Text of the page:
Members of Fermanagh and Omagh District Council have voted in support of a Sinn Fein motion calling for a public inquiry into the murder of Pat Finucane.
Proposed by Councillor Sheamus Greene and seconded by Councillor Glen Campbell, the motion split the chamber but passed comfortably. An Ulster Unionist amendment was rejected after Chair Councillor Diana Armstrong ruled it inadmissible.
The motion condemned the Secretary of State for failing to order a full inquiry into the assassination of Pat Finucane, and: “The cover up that followed.”
Councillor Greene told members: “Pat Finucane was one of the most high-profile human rights lawyers in Ireland. His killing was national and international news, as is the pursuit for the truth about who killed him and why. The Finucane family have inspired many to seek justice. They have not and will not be silenced. The Government has an obligation to ensure the truth is told and now is the time to add the voice of Fermanagh and Omagh District Council to call for a full, public inquiry.”
He concluded: “People are in total disbelief that the Government continues to block the truth about Pat’s murder and many hundreds more, in it’s secret dirty war in the North of Ireland.”
Seconding, Councillor Campbell said: “Sadly, the Government’s denial of justice to the Finucane family isn’t unique as many families in Ireland and indeed in our district, are all too familiar. The extent of Britain’s dirty war in Ireland is extensive and merits international scrutiny. There are those who join the Government in denial of collusion, but that won’t deter the Finucane’s and other families from seeking the truth, nor deter this council from supporting them. Denial doesn’t explain away the Government attempts to frustrate, distract and do everything within their power to resist truth and justice.”
He added: “If collusion wasn’t sanctioned at the highest level why have they denied truth and justice to so many? I appeal for unity in support and solidarity with the (Finucane) family.”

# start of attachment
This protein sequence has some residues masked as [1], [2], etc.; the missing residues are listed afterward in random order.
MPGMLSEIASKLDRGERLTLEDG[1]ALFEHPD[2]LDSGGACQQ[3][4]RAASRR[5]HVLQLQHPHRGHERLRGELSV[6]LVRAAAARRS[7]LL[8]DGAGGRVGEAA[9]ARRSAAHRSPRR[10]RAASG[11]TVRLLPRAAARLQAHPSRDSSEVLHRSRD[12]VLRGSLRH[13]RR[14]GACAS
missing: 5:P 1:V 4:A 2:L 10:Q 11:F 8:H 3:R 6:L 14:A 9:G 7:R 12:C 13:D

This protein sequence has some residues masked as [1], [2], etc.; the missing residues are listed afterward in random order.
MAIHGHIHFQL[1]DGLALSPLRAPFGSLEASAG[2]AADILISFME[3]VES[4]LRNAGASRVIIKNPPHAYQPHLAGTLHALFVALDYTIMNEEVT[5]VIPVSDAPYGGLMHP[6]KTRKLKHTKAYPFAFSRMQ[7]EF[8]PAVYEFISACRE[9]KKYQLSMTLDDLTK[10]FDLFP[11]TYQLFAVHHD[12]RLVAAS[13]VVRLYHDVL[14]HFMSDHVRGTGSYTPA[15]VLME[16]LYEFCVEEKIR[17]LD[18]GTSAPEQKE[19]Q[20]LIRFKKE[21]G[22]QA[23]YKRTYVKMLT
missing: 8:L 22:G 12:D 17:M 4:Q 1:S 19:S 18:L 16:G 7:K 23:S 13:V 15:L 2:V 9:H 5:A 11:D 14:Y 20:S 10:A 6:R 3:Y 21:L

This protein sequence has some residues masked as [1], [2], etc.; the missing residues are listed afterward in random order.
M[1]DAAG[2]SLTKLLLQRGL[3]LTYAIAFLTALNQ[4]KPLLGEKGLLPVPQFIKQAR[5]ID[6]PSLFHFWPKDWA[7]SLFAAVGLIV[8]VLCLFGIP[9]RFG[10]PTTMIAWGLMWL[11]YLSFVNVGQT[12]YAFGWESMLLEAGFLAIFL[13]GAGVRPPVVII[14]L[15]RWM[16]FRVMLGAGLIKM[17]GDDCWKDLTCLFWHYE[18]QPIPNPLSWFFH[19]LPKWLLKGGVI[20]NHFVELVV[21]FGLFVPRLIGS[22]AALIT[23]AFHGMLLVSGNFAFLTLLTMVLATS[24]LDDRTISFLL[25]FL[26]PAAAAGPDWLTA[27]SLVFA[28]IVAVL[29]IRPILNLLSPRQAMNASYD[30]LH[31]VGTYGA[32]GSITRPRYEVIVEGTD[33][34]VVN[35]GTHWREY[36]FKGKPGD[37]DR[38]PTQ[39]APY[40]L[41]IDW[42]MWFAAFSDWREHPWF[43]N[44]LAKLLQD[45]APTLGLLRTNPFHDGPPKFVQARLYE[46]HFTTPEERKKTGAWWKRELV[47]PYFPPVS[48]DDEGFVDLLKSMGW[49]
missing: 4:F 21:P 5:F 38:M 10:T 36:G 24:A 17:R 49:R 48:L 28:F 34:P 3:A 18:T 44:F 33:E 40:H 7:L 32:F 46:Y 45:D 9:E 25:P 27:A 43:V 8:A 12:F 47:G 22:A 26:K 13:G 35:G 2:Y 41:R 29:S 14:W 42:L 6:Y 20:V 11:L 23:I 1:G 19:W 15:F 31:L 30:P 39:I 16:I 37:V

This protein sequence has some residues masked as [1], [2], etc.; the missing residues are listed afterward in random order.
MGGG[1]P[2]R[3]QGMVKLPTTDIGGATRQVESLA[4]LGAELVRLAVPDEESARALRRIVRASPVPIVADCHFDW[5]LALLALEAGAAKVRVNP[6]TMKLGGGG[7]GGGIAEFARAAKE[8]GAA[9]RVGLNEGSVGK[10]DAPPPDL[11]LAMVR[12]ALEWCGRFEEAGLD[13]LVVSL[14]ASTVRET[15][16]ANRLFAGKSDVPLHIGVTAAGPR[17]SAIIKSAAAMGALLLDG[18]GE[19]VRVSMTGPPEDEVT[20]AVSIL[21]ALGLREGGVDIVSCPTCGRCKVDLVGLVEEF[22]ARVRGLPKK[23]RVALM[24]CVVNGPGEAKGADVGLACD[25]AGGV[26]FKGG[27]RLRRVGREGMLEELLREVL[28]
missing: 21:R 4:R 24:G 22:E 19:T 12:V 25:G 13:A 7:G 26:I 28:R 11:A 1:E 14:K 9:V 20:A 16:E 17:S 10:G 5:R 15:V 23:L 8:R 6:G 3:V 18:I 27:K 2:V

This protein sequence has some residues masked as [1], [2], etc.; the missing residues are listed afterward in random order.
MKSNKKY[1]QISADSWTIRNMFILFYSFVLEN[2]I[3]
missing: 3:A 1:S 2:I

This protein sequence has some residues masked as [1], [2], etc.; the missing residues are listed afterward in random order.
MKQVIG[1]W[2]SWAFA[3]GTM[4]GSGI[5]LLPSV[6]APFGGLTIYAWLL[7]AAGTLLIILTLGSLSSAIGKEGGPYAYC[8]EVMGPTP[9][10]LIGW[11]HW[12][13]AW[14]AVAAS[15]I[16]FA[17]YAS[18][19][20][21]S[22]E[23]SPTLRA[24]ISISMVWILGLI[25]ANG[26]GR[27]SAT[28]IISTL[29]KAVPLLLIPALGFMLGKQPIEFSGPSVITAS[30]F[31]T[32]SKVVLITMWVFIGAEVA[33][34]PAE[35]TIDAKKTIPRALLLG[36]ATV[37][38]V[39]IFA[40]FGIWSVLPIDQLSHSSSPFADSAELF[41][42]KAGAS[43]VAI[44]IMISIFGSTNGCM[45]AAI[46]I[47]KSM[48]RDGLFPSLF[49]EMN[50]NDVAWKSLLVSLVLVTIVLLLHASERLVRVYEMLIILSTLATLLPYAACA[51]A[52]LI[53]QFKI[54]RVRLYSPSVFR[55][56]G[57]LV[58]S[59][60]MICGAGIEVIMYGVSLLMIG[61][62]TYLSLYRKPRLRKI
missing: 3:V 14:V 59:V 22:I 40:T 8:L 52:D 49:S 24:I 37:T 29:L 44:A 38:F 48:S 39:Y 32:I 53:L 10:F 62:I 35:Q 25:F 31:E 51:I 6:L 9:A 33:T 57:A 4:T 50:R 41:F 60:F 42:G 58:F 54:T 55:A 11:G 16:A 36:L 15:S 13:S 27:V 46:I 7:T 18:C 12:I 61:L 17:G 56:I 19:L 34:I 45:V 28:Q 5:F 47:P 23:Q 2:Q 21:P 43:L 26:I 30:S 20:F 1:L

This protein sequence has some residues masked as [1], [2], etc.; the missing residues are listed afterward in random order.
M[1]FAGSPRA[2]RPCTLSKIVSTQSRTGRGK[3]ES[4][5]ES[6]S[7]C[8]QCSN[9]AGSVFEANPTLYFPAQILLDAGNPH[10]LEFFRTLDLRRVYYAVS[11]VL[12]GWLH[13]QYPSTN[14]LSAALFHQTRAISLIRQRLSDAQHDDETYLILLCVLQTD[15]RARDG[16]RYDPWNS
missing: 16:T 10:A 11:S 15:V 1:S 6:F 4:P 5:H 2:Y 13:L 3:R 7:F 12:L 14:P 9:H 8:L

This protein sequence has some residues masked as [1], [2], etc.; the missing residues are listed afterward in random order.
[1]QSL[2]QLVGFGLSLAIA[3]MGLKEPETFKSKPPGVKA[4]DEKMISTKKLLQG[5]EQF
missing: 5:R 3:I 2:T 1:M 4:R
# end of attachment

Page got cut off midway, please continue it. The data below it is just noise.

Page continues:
Ulster Unionist Councillor Chris Smyth said: “I wish to be clear and unambiguous. What happened to the Finucane family was wrong and deserves justice. It is my sincerest wish those responsible are brought to justice. As with all murders during the terrorist campaign, we simply cannot pick and choose those we condemn.”
He referred to unionist politician Edgar Graham, who was murdered by Republican terrorists, who: “Has not been given the same treatment as Pat Finucane. Sinn Fein’s North Belfast MP and son of Mr Finucane could not bring himself to condemn Edgar’s murder …This is also about the people blown to bits in Enniskillen – which a former Chair of this council couldn’t condemn – and the Omagh Bomb victims, who were let down so badly by this chamber recently … I find it difficult that IRA apologists, responsible for 65 per cent of deaths in the Troubles and behaved so dishonourably towards victims, have a brass neck to lecture us.”
Throwing down a challenge, Councillor Smyth called for commitment to: “A single system for all victims of the Troubles, rather than this hierarchy, with people like Pat Finucane at the top, while others are conveniently and unforgivingly much lower.”
The SDLP’s Councillor Mary Garrity described the murder as: “One of the most notorious and controversial of the Troubles, not only as he was gunned down in front of his family, but because of the evidence of collusion … The Supreme Court said the investigation was inadequate. The Stephens Inquiry found evidence of collusion. The Da Silva report also found evidence of state involvement.”
She said when the Secretary of State announced there would be no inquiry, he conceded the levels of collusion were totally unacceptable.
“Government is responsible for it’s agents, but there is a lack of want for an inquiry, as it will expose the extent of collusion in Pat’s murder. If there’s nothing to hide, there’s nothing to fear.”
Democratic Unionist Councillor Errol Thompson stated: “The murder of Pat Finucane, like all murders in the Troubles, was wrong. We condemn it is the strongest possible terms. Unlike thousands of others however, the Finucane family know who the perpetrator was. The case was investigated and saw convictions. An inquiry has been offered which the family refused. Thousands of other familiars saw little by way of action for truth or justice …The motion doesn’t use the word equality, because that’s not what’s being asked. Instead, it’s the singling out of a specific case for special treatment.”
Independent Councillor Bernice Swift told members she has actively campaigned alongside the Finucane family for an inquiry and: “I have played a pivotal role in many campaigns, particularly around collision which was British state-sponsored murder. The murder of citizens through collusion with unionist death squads was definitely a British state policy in Ireland. It was controlled, resourced and directed by British state-agencies. There has been a serious web of deceit, denial, concealment and cover-up. The media plays a role in creating a hierarchy of victimhood. Unfortunately, victims of state violence felt second best which isn’t good enough. Collusion has been part of the six counties state since it’s creation and it hasn’t ended.”
The matter went to a vote, passing comfortably 23 – 12.